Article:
It’s not an unattractive case, but it’s never going to turn heads. Zagg covered the keyboard half with a linen material that reminds me (not unpleasantly) of coverless hardbound library books, while the side that houses the iPad sports a no-nonsense thick plastic shell. Aside from the volume buttons and a stiff but durable adjustable flap that folds down so you can use the iPad as a laptop, it’s fairly nondescript.

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Best Bluetooth trackers: These tiny gadgets help find your lost stuff

Macworld - Mon, 04/15/2019 - 06:30
If you're constantly misplacing your keys or wallet, one of these devices can save time (and headache) while locating your belongings.

The 2020 Ford Mustang's Base Model Gets a Better Performance Package

Top Stories - Mon, 04/15/2019 - 06:00

This single box-check option, borrowed from the Focus RS, can take a 2.3-liter Mustang from base to race.

WiSA, the low-latency, wireless multi-channel audio standard is ready for take-off

Macworld - Mon, 04/15/2019 - 06:00
WiSA is a wireless audio standard that promises hassle-free setup for up to 7.1-channel surround with latency as low as 2.6 millisecond, lag that's barely perceptible to humans.

Fingerprint scanner face-off: Samsung Galaxy S10+ vs OnePlus 6T vs Galaxy S9 vs Apple's iPhone

Macworld - Mon, 04/15/2019 - 06:00
Are the newer optical and ultrasonic fingerprint scanners actually better than the physical sensors? We put four of them to the test.

Forget Netflix or Tesla, here are three companies Apple should really buy

Macworld - Mon, 04/15/2019 - 06:00

Apple is sitting on a mountain of cash, and often uses this money to expand its business by acquiring others. Sometimes, it’s a consumer-facing product or service. Texture morphed into Apple News+. Workflow led to the Shortcuts app. Beats still makes headphones under its own brand, but the Beats music service essentially became Apple Music.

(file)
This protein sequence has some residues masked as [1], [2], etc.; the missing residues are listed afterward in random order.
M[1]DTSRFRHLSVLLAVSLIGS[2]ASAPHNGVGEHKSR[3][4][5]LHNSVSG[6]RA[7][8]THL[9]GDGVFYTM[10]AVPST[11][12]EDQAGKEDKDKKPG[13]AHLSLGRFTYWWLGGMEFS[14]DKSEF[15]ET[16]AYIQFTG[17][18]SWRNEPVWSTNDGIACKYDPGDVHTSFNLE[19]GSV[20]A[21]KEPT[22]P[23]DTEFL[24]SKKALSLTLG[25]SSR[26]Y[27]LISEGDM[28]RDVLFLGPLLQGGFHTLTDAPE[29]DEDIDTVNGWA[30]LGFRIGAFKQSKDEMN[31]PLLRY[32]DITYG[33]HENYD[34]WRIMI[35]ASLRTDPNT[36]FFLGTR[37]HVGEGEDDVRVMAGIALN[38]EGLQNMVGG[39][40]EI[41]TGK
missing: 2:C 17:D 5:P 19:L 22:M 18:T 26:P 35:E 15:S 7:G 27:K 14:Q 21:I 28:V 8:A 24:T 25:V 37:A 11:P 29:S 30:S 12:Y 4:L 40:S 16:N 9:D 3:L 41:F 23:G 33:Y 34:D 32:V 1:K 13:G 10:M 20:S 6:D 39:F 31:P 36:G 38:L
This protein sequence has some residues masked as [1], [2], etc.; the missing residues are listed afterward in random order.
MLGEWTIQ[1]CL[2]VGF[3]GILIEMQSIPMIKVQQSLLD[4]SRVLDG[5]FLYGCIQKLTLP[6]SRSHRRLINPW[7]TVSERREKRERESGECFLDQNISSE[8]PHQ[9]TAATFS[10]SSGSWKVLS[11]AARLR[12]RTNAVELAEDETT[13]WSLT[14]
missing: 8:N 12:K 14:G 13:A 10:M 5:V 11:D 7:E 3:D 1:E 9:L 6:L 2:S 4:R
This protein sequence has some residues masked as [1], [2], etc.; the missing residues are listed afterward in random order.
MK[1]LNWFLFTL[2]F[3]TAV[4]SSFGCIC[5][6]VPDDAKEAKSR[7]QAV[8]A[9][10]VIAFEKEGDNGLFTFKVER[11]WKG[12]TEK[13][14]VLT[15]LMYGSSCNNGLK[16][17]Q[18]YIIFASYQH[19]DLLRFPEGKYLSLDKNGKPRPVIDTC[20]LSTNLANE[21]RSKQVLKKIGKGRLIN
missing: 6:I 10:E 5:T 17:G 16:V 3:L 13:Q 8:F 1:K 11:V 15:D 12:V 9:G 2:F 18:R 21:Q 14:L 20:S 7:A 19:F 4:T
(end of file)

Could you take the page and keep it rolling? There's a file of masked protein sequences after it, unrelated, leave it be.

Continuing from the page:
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TP-Link Kasa Smart KL-series Wi-Fi light bulb review: Three new smart bulbs offer mostly great results

Macworld - Mon, 04/15/2019 - 06:00
This trio of smart bulbs offer a little light for any type of user.

Foxconn chief hints reduced role, will remain chairman

Top Stories - Mon, 04/15/2019 - 05:13

Foxconn boss Terry Gou hinted Monday he would soon step back from frontline operations while remaining at the helm of the major Apple supplier. "I will still be involved and be in charge of the company's major directions in the future but I will take a more advisory role on daily operations," Gou said on the sidelines of a forum in Taipei. "I feel that my personal influence should be toned down," he added.

Are Vladimir Putin and Kim Jung Un About to Have a Summit?

Top Stories - Mon, 04/15/2019 - 04:50

Summit speculation has been rife in recent months

Boeing’s Disaster Could Turn China Into Aviation Superpower

Top Stories - Mon, 04/15/2019 - 04:28